Taste-Test

Taste-Test: The conquest of Arby's Meat Mountain

Meat Mountain
Andy Kryza

Since the dawn of time, Man has sought to conquer mountains, laboring to the summits in the eternal struggle to assert himself in the face of Mother Nature's most towering monoliths. It is the subject of many an epic poem, of scores of Led Zeppelin songs. Man has perished on the snowy faces of Everest, and has stood tall among the spires of the gods.

But Arby's Meat Mountain is a different beast. Spawned from the unholy depths of social media -- forged, it is suspected, by the wand of a marketing sorcerer of tremendous power -- it is as it sounds: a towering pile of every land-faring meat on the fast-food chain's menu. It is a secret item of such malice that it spawned from the dreams of warriors, eschewing vegetables in favor of a heaping mound of beef, swine, fowl, and glory.

Undeterred, we ventured to the nearest Arby's, plunked down $10, and began an ascent to glory... and the descent into madness. This is our tale.

 

Meat Mountain
Andy Kryza

Prologue: A Mountain of Flesh

For those who have somehow ignored tales of this sandwich, it consists of every meat on Arby's menu. That includes two chicken tenders, three half-strips of bacon, and 1.5oz each of the following: roast turkey, ham, corned beef, brisket, Angus steak, and roast beef. Also, one slice each of cheddar and Swiss. It is not for the faint of heart. Literally. This thing will straight murder people with faint hearts.

Meat Mountain
Andy Kryza

Chapter 1: Elation

I have long bathed in the fountain of Arby's, and the prospect of eating everything the chain has to offer in one sandwich stirred emotions I didn't know I had. And on first bite, my dreams spring to life. Synapses I didn't know I had fire with ecstasy as the flavors dance across my tongue like a symphony of saline. A burst of turkey here. A crunch of chicken tender breading on the back end. Corned beef -- shredded and tattered -- as if fresh from the front lines of a Gaelic battlefield -- makes its cured presence known. The fatty, smoky flavor of brisket. Cheese, holding it together like a glue of pure ambrosia... all commingling gloriously, as if sent from the heavens to conquer my hunger. Bliss. Pure, salty bliss. 

Meat Mountain
Andy Kryza

Chapter 2: Confusion

After three bites, things become troubling. My tongue, with flavors running roughshod across my palate, becomes slightly numb, likely due to the tremendous amount of salt taking hold. The taste of turkey, of all things, dominates. The flecks of pepper in the tenders fade into obscurity. The roast beef flavor is all but gone, save the faint smoke of the brisket. Looking at this panoply of meat, colors begin to merge. A drizzle of Arby's sauce disappears from the profile. This, friends, is a challenge worthy of my ancestors.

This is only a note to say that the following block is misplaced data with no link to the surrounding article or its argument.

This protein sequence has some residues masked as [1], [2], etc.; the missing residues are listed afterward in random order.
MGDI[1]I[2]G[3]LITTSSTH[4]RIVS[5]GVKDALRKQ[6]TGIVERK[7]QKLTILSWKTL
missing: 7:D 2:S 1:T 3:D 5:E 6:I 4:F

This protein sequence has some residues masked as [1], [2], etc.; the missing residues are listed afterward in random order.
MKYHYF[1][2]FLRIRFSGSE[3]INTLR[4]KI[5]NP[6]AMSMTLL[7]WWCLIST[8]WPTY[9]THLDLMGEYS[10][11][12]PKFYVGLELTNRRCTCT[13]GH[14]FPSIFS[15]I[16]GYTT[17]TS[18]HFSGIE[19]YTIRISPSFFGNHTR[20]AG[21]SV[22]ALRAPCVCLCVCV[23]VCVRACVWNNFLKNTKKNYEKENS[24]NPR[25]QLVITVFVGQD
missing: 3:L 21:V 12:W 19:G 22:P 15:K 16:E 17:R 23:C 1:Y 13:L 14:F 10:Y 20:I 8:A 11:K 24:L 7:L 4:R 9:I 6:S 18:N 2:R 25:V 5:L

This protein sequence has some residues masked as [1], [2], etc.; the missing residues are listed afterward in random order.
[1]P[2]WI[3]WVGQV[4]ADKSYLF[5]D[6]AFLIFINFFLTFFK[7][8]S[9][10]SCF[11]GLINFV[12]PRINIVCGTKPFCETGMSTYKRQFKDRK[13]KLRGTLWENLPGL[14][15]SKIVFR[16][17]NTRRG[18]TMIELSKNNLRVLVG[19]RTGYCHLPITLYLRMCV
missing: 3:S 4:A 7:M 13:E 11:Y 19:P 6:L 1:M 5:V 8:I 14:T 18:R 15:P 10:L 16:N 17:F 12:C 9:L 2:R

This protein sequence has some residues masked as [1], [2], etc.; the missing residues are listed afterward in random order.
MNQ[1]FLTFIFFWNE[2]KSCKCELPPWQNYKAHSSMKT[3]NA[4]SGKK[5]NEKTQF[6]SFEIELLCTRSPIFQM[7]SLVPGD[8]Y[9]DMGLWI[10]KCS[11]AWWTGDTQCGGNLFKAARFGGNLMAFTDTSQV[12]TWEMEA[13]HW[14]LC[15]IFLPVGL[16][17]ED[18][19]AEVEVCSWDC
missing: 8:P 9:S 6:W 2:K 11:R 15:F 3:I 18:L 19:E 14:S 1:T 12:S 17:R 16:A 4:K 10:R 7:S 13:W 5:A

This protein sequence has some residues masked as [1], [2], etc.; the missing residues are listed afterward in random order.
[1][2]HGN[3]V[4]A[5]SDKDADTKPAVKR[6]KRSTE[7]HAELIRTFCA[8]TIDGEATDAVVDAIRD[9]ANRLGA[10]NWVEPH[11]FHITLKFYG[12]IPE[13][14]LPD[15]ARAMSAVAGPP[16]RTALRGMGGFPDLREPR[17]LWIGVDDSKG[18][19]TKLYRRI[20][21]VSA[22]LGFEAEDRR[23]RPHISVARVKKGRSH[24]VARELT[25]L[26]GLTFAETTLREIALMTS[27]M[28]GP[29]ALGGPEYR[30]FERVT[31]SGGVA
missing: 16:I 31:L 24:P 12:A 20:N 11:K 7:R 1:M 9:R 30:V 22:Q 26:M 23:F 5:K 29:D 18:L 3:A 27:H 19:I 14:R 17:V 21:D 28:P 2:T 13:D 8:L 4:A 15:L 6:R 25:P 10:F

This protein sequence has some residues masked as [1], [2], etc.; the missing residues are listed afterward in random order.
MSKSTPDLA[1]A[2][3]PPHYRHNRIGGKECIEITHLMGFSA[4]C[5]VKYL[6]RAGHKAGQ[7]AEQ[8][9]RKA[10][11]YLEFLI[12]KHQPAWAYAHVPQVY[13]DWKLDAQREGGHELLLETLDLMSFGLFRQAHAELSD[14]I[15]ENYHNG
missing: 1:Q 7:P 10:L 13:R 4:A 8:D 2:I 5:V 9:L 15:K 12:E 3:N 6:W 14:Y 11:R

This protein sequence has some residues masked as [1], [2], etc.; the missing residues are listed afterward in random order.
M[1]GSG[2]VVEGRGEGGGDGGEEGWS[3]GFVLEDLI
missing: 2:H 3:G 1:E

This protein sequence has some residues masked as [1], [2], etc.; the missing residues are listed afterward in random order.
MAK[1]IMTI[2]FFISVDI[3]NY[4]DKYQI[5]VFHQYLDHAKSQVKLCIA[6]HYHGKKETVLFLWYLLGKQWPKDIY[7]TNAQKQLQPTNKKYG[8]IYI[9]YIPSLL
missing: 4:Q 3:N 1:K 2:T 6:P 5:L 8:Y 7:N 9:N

Meat Mountain
Andy Kryza

Chapter 3: Distress on Meat Mountain

Halfway through my ascent -- and subsequent descent -- my bun is crumbling into oblivion, much like my spirits. A small, furry Sherpa emerges from the darkness, eager to help me on my voyage. But this is my mountain to climb. I shall prevail, unassisted, lest I perish on this extremely comfortable couch, which is absorbing my meat sweats like a sponge.

Meat Mountain
Andy Kryza

Chapter 4: Lucidity

So. Very. Close. Hey, do you remember that Oven Mitt Arby's mascot, the disembodied hand that would talk to you about the roast beef? What happened to him? More importantly, what happened to the rest of him? I imagine the rest of his body: angry, bleeding, wondering why it decided it was a good idea to chop off its hand in exchange for a short-lived mascot job, and probably unlimited Arby's. I think I have unlimited Arby's. I think I've had enough Arby's. Should I have gotten curly fries? I probably should have gotten curly fries. Maybe a side of au jus. The Oven Mitt probably bleeds au jus. I can't feel my mouth. I don't care. How do chickens have such big fingers?

Meat Mountain
Andy Kryza

Chapter 5: Victory?

I have ascended to the top of Meat Mountain, and I have razed it to the ground, leaving behind a rubble field of shaved beef, crumbs, and dignity. My loyal companion is licking the juices from my fingers, and from the perimeter of my conquest. Was it worth it? Yes. For since the dawn of time, Man has sought to conquer mountains. It is in our blood. It is in our hearts.

Would I make this journey again? No. Hell no. Not on your life. As was prophesied in The Sandlot: heroes get remembered, but legends never die... unless they eat two of these things.

Andy Kryza is a senior editor on Thrillist's food and drink team. His lifelong love affair with Arby's has officially exited the honeymoon phase. Follow him to his first, and very necessary, kale smoothie via @apkryza.